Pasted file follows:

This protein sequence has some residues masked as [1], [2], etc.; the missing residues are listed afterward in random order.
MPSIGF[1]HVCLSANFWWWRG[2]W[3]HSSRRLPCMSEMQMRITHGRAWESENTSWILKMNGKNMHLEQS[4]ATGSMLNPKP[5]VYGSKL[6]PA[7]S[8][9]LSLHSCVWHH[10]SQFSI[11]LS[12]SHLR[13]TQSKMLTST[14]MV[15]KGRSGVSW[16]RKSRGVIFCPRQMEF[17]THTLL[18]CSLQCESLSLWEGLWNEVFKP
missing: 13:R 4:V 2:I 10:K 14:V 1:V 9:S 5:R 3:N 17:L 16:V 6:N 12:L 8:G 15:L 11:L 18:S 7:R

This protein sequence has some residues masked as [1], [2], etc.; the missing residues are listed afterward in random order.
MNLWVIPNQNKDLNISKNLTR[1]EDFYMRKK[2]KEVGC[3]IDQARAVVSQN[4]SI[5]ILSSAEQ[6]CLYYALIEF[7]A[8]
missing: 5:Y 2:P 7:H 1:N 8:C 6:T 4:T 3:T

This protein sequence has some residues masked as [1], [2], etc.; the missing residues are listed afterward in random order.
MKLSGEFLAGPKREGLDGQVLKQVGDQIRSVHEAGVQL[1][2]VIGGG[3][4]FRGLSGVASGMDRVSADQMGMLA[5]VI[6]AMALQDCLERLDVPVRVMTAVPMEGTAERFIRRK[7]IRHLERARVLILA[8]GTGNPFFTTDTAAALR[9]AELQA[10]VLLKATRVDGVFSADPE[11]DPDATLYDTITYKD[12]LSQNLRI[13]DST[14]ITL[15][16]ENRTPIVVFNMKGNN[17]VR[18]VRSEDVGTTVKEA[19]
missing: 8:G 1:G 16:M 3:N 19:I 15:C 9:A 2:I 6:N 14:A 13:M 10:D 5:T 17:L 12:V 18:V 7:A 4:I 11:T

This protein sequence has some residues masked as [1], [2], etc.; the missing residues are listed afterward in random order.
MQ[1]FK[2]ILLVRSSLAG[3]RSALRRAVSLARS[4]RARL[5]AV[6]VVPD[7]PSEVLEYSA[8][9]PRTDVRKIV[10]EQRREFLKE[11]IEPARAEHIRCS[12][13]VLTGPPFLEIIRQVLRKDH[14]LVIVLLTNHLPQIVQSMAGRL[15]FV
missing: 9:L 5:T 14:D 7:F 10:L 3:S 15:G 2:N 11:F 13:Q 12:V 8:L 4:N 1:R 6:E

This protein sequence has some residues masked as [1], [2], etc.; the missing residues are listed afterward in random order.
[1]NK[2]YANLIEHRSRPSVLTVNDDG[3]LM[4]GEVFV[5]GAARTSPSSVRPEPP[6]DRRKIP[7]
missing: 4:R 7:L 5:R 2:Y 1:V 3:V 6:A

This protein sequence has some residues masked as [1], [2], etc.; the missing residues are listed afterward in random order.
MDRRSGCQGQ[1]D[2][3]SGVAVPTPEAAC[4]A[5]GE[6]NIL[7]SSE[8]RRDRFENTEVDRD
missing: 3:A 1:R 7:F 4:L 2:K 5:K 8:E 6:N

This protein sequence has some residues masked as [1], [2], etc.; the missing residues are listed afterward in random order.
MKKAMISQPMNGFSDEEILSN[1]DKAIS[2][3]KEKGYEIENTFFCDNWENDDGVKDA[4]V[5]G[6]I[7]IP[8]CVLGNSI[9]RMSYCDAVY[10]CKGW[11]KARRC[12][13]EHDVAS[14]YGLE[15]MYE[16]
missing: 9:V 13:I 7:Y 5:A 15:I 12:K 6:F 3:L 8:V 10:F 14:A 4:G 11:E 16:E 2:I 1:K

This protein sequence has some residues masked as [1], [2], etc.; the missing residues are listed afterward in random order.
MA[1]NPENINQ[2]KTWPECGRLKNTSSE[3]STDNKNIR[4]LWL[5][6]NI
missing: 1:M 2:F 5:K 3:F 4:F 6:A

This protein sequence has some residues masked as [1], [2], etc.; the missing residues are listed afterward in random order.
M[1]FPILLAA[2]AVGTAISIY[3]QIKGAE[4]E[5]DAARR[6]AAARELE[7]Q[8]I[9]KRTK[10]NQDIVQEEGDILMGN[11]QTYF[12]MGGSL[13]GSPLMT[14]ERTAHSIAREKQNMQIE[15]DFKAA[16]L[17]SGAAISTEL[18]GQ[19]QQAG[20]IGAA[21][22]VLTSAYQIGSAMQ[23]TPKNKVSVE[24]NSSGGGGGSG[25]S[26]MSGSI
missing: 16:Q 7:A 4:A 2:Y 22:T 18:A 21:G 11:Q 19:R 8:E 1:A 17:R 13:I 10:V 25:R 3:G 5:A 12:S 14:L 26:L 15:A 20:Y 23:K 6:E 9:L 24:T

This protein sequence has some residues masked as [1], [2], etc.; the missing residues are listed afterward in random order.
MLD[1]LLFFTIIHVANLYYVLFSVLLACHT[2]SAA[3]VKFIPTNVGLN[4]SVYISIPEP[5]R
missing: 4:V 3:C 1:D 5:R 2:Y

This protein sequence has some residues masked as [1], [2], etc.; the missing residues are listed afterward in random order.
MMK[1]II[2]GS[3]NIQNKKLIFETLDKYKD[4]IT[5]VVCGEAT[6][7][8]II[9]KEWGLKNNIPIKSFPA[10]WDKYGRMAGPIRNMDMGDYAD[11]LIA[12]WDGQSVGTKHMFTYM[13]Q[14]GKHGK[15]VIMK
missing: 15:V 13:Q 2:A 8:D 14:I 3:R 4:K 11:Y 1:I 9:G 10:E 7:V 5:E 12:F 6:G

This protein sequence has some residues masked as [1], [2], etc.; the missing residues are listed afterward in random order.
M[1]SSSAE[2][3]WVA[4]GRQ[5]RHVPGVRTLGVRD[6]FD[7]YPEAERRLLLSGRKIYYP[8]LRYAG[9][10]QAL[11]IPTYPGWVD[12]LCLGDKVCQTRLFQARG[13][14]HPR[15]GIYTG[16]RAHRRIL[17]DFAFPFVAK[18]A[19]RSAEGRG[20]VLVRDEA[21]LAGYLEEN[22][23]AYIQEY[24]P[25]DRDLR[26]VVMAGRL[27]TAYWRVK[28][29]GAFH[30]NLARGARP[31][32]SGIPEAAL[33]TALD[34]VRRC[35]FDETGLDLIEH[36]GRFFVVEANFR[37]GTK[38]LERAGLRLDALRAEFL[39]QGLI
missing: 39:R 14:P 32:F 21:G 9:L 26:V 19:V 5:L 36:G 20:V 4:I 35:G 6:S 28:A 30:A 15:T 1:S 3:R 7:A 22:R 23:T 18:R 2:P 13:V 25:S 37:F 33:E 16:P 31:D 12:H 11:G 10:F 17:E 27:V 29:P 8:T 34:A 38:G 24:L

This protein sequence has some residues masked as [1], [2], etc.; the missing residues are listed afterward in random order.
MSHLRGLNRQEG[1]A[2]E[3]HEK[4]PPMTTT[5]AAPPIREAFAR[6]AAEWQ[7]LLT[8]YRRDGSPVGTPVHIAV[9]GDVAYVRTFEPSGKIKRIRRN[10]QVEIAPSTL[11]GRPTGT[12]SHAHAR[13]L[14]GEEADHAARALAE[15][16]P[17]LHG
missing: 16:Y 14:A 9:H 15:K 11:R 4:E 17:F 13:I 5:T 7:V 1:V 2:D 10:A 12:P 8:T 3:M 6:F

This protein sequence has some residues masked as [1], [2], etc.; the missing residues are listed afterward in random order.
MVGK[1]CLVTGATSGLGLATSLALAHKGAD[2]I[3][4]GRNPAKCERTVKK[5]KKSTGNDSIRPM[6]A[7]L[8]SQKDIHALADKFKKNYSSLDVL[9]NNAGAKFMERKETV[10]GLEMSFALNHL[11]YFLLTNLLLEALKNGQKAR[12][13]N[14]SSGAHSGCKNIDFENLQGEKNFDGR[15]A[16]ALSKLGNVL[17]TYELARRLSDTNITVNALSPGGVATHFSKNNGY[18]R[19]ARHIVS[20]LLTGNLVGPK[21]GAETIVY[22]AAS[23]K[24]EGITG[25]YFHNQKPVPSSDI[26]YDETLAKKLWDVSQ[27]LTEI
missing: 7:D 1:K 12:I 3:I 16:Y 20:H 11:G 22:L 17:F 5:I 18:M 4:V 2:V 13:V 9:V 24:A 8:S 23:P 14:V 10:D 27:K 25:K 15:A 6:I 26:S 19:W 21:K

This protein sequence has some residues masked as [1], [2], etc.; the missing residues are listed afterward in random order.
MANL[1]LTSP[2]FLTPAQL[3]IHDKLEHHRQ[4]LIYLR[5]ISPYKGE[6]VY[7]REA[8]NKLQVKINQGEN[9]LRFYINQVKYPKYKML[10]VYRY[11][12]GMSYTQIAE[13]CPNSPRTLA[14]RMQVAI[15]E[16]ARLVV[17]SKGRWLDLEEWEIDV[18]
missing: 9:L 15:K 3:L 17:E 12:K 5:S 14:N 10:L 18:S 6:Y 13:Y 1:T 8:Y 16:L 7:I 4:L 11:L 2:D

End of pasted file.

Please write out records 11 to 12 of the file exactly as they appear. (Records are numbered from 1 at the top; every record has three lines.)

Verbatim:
This protein sequence has some residues masked as [1], [2], etc.; the missing residues are listed afterward in random order.
MMK[1]II[2]GS[3]NIQNKKLIFETLDKYKD[4]IT[5]VVCGEAT[6][7][8]II[9]KEWGLKNNIPIKSFPA[10]WDKYGRMAGPIRNMDMGDYAD[11]LIA[12]WDGQSVGTKHMFTYM[13]Q[14]GKHGK[15]VIMK
missing: 15:V 13:Q 2:A 8:D 14:I 3:R 4:K 11:Y 1:I 9:G 10:E 7:V 5:E 12:F 6:G

This protein sequence has some residues masked as [1], [2], etc.; the missing residues are listed afterward in random order.
M[1]SSSAE[2][3]WVA[4]GRQ[5]RHVPGVRTLGVRD[6]FD[7]YPEAERRLLLSGRKIYYP[8]LRYAG[9][10]QAL[11]IPTYPGWVD[12]LCLGDKVCQTRLFQARG[13][14]HPR[15]GIYTG[16]RAHRRIL[17]DFAFPFVAK[18]A[19]RSAEGRG[20]VLVRDEA[21]LAGYLEEN[22][23]AYIQEY[24]P[25]DRDLR[26]VVMAGRL[27]TAYWRVK[28][29]GAFH[30]NLARGARP[31][32]SGIPEAAL[33]TALD[34]VRRC[35]FDETGLDLIEH[36]GRFFVVEANFR[37]GTK[38]LERAGLRLDALRAEFL[39]QGLI
missing: 39:R 14:P 32:F 21:G 9:L 26:V 19:V 5:L 36:G 20:V 4:I 35:G 6:S 28:A 30:A 15:T 1:S 3:R 7:A 22:R 23:T 18:R 2:P 13:V 25:S 37:F 33:E 16:P 31:D 12:H 11:G 10:F 17:E 27:V 29:P 8:T 34:A 38:G 24:L